If you’d like some ideas for how to practice Spanish (or any other language) before your trip, check out these blog posts I wrote on the best language learning games and the best language learning apps.
4: Relish the Flexibility
Vanlife travel is the ultimate in comfort and ease for a road trip. There are so many positive aspects of travelling this way, that I don’t even know where to start! For one, the money you will save is enough to have you jumping up and doing a happy dance. Travel is generally seen as an expensive endeavour. Luckily, you and I have crossed paths and I’ve created a travel coaching course to teach you how to travel more and spend less in the process! You’ll find all of the tips and tricks I’ve been using for the past decade to find superbly affordable flights, like the $46 business class flight I took home from Puerto Rico to Canada. No, that was not a typo! I also once stayed in an apartment and had access to a vehicle for a week and paid $0. In addition to what you will learn in the travel coaching course, another great travel hack is renting your accommodation on wheels. Vanlife is definitely a cost-effective way of travelling.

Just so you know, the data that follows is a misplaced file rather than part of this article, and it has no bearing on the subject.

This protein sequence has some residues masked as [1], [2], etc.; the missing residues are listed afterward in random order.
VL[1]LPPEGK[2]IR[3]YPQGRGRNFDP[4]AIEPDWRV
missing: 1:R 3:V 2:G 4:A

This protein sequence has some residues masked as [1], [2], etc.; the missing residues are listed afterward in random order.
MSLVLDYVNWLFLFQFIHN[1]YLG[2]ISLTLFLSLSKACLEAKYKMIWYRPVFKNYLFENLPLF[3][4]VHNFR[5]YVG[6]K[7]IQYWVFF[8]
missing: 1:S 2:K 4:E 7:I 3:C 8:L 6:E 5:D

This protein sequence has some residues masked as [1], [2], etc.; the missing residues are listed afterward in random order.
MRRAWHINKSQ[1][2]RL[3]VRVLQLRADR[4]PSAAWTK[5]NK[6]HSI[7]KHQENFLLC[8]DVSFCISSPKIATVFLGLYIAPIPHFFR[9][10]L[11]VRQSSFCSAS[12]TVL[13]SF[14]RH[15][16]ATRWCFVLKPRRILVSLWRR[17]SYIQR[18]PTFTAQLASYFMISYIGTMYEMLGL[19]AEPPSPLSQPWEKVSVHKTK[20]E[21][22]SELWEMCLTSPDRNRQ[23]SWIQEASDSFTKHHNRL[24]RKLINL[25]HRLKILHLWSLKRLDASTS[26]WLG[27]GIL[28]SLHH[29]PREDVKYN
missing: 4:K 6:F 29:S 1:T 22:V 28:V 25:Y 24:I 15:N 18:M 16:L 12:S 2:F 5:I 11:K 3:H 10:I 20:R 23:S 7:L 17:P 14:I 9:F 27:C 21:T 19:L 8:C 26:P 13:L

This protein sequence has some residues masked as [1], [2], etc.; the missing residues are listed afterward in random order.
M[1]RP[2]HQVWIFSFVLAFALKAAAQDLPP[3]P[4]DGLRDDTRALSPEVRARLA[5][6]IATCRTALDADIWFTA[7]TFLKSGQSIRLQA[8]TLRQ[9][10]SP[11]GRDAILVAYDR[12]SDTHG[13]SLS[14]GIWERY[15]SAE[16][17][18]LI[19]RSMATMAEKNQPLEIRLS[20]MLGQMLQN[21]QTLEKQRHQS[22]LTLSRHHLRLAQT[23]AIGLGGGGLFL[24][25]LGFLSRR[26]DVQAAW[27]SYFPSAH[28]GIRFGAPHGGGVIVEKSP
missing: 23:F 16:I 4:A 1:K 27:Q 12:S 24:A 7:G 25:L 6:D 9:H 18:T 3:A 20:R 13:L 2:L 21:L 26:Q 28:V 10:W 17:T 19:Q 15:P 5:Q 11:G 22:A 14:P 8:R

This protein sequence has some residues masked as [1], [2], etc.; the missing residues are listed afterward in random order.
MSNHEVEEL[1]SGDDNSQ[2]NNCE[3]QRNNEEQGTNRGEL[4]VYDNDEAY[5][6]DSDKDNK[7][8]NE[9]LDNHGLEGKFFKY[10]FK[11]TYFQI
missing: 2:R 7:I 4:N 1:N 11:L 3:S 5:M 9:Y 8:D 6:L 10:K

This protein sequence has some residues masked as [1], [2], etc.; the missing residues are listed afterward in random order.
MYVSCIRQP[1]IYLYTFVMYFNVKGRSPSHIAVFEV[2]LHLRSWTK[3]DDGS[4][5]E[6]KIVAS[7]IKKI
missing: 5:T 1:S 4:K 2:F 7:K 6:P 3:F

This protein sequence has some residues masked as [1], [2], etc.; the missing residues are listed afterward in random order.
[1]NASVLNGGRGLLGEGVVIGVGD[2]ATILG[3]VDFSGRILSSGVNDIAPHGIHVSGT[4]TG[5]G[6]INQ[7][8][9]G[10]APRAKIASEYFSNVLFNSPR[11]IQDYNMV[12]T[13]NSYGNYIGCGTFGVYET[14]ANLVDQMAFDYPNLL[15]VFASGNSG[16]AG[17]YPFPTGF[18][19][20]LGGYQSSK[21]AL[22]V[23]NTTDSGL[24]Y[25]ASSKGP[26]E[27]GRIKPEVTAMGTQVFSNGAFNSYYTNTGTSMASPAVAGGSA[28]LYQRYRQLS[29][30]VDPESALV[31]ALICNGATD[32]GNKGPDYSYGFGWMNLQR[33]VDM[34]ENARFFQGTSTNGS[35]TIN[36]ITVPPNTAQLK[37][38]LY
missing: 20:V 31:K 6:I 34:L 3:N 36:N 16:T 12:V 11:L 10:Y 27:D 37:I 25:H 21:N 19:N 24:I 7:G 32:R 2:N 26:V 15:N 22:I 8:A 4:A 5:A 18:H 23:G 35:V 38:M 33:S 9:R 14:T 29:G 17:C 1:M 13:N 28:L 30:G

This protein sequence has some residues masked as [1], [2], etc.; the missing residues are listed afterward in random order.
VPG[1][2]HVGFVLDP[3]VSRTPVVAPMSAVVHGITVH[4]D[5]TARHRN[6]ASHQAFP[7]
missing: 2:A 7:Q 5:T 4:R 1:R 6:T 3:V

A second win is the time you will save in not having to research both accommodation and transportation options. Two for one, baby! The third high five is that any time you’re tired and need a nap, all you need to do is pull over somewhere safe, hop into your bed in the back of the van and get some shut eye until you’re ready to head back on the road. Sure, you can do that in a normal vehicle, but can you lay stretched out with pillows and blankets and AC in your rental car? Then there’s the convenience and luxury of having an onboard toilet, shower, and kitchen. Everything you could need and want in a day is at your fingertips everywhere you go.
Truly luxurious is the option to rent a WIFI router for your travels. If you’re like me and working wherever you are in the world, unlimited WIFI is a godsend. Rent the wifi. It’s so worth it. On the other hand, don’t rent it and savour the offline time! Either way, you’ve got whatever option works best for you.